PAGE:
James Abourezk

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James Abourezk
James Abourezk.jpg
United States Senator
from South Dakota
In office
January 3, 1973 – January 3, 1979
Preceded by Karl E. Mundt
Succeeded by Larry Pressler
Member of the U.S. House of Representatives
from South Dakota's 2nd district
In office
January 3, 1971 – January 3, 1973
Preceded by E. Y. Berry
Succeeded by James Abdnor
Chairman of the Senate Select Committee on Indian Affairs
In office
January 3, 1977 – January 3, 1979
Preceded by None
Joseph C. O'Mahoney in 1947 (Senate Committee on Indian Affairs)
Succeeded by John Melcher
Personal details
Born James George Abourezk
(1931-02-24) February 24, 1931 (age 84)
Wood, South Dakota
Political party Democratic
Alma mater South Dakota School of Mines
University of South Dakota School of Law
Profession Attorney
Religion Greek Orthodox

James George Abourezk (born February 24, 1931) is a former Democratic United States Representative and United States Senator, and was the first Greek Orthodox Christian of Lebanese-Antiochite descent to serve in the United States Senate, where he was generally viewed as critical of US foreign policy in the Middle-East and North Africa (MENA) area—notably regarding Palestine and Israel.

He represented South Dakota in the U.S. Senate from 1973 until 1979.

Early life and education[edit]

Abourezk was born in Wood, South Dakota, the son of Lena (née Mickel), a homemaker, and Charles Abourezk, an owner of two general stores.[1] His parents were Christians who had emigrated from the Lebanese village of Kfeir. He grew up near Wood and lived in South Dakota most of his life.

Between 1948 and 1952, Abourezk served in the United States Navy during the Korean War. After his military service, he received a degree in civil engineering from the South Dakota School of Mines in Rapid City in 1961 and a law degree from University of South Dakota School of Law in Vermillion in 1966. He passed the bar, and began a legal practice in Rapid City.

Political career[edit]

Abourezk was elected as a Democrat to the House of Representatives, and served from 1971 to 1973. He then was elected to the U.S. Senate, where he served until 1979.

As a senator, he criticized the Office of Public Safety (OPS), a U.S. agency linked to the USAID and the CIA that provided training to foreign police forces. He also was instrumental in the creation of both the American Indian Policy Review Commission and the Select Committee on Indian Affairs. He chaired the Policy Review Commission the entire time it existed, and then took the gavel as chair of the Indian Affairs Committee from its creation in 1977 to 1979, when he retired. Abourezk was an early supporter of a National initiative and with fellow Senator Mark O. Hatfield (R-OR) introduced an amendment allowing more direct democracy. However, this initiative failed.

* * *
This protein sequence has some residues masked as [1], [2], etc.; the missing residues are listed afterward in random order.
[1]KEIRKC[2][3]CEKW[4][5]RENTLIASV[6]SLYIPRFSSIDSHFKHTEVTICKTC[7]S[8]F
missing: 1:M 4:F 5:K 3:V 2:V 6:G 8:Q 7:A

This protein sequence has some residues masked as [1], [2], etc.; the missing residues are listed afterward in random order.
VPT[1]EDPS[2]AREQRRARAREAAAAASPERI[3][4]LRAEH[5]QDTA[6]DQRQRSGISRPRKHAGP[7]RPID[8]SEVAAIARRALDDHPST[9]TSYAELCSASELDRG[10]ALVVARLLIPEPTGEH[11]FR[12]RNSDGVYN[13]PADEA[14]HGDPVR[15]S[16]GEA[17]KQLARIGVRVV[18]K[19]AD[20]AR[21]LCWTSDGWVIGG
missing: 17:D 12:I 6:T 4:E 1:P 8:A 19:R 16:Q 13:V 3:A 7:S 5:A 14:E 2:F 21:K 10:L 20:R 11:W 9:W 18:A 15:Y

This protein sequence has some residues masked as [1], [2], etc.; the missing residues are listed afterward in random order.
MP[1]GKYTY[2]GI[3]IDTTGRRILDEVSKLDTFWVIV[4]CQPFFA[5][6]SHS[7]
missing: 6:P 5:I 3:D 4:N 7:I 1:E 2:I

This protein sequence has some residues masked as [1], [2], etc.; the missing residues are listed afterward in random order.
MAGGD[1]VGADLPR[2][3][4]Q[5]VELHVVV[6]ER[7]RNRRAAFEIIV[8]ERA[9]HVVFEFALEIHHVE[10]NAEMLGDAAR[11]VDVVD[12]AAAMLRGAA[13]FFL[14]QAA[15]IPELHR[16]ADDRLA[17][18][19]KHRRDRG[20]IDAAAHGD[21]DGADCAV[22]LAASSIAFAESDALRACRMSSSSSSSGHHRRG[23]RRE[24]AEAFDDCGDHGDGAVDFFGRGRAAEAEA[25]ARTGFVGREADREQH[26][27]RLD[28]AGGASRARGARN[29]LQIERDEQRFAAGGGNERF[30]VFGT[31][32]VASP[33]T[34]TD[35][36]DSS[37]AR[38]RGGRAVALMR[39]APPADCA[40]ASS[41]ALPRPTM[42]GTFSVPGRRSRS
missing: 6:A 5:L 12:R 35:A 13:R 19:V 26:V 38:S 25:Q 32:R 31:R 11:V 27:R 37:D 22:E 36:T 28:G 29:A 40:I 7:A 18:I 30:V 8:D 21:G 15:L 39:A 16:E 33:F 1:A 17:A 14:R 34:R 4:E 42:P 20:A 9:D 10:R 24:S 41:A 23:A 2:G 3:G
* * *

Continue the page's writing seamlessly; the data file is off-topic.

In 1974, TIME magazine named Senator Abourezk one of the 200 Faces for the Future.[2]

In 1978, Abourezk chose not to run for re-election and was succeeded by Republican Larry Pressler, with whom he has had a long-running feud that has lasted until the present day.[3]


Following his retirement in 1980, Abourezk founded the American-Arab Anti-Discrimination Committee, a grassroots civil rights organization. In 1989, he wrote Advise and Dissent: Memoirs of South Dakota and the U.S. Senate (ISBN 1-55652-066-2) and he is the co-author—along with Hyman Bookbinder of Through Different Eyes: Two Leading Americans — a Jew and an Arab — Debate U. S. Policy in the Middle East (ISBN 0917561392)

Abourezk now works as a lawyer and writer in Sioux Falls, South Dakota.

Huffington Post writer James Zogby praised Abourezk as a "bold and coureagous former Senator" for protesting to the FBI after the ABSCAM operation and calling all Arab-Americans to "reclaim the right to defend and define their heritage."[4]

Criticism of U.S. support for Israel[edit]

In a 2006 CounterPunch interview, Abourezk argued that America's support of Israel endures because "the Congress is pretty much reliant on money from radical Zionists".[5]


External links[edit]

United States House of Representatives
Preceded by
E. Y. Berry
Member of the U.S. House of Representatives
from South Dakota's 2nd congressional district

Succeeded by
James Abdnor
United States Senate
Preceded by
Karl E. Mundt
U.S. Senator (Class 2) from South Dakota
Served alongside: George McGovern
Succeeded by
Larry Pressler
Political offices
Preceded by
Committee created
Chairman of the Senate Select Committee on Indian Affairs
Succeeded by
John Melcher
Party political offices
Preceded by
Donn H. Wright
Democratic nominee for United States Senator from South Dakota
(class 2)

Succeeded by
Don Barnett